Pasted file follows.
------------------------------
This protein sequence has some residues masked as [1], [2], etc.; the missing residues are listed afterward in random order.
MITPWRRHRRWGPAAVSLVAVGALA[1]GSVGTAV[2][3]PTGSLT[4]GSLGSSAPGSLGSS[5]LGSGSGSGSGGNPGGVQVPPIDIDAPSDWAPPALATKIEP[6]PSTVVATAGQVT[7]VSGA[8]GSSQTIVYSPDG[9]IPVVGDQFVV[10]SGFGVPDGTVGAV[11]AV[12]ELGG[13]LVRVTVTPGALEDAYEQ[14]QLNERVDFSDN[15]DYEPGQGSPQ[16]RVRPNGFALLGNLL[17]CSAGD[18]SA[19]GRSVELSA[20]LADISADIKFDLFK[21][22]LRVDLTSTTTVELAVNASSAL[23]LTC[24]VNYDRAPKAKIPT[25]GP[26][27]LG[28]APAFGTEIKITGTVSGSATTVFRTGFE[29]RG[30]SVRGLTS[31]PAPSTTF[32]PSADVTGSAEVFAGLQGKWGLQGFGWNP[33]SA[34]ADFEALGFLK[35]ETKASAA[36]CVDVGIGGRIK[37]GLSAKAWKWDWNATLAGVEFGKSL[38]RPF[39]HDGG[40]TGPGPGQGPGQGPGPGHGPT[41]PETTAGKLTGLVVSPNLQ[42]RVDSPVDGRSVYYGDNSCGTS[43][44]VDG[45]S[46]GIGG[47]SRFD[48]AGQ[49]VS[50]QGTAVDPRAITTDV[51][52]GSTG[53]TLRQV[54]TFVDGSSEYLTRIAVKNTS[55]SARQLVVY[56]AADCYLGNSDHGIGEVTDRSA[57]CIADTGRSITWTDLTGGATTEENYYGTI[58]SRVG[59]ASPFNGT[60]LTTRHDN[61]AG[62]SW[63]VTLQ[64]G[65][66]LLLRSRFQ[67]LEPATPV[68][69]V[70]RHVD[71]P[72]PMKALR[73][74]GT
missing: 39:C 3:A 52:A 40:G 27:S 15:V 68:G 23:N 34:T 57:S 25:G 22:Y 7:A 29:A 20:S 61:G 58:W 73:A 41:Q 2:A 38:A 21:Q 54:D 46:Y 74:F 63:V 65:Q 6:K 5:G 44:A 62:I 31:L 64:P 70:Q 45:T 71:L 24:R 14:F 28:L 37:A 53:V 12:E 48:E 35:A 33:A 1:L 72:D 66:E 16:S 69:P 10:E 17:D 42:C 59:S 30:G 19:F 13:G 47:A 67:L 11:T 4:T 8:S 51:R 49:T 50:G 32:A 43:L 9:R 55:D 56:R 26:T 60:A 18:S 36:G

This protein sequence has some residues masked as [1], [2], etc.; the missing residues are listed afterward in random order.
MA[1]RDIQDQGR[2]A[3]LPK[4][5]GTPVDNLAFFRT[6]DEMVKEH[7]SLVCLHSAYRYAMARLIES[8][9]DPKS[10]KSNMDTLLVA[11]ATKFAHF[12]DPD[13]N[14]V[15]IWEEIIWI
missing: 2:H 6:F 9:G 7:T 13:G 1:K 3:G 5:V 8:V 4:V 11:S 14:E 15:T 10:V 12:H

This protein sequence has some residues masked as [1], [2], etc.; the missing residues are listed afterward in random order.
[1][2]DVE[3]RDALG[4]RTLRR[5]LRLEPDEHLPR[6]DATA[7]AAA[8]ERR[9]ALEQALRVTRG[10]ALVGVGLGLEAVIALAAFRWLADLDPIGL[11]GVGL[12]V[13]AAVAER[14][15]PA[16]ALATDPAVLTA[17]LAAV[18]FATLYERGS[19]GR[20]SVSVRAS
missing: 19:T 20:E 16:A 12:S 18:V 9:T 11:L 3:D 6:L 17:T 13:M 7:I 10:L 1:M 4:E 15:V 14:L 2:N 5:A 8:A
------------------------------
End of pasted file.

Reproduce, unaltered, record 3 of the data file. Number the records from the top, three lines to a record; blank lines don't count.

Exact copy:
This protein sequence has some residues masked as [1], [2], etc.; the missing residues are listed afterward in random order.
[1][2]DVE[3]RDALG[4]RTLRR[5]LRLEPDEHLPR[6]DATA[7]AAA[8]ERR[9]ALEQALRVTRG[10]ALVGVGLGLEAVIALAAFRWLADLDPIGL[11]GVGL[12]V[13]AAVAER[14][15]PA[16]ALATDPAVLTA[17]LAAV[18]FATLYERGS[19]GR[20]SVSVRAS
missing: 19:T 20:E 16:A 12:S 18:V 9:T 11:L 3:D 6:L 17:T 13:M 7:I 10:L 1:M 4:E 15:V 14:L 2:N 5:A 8:A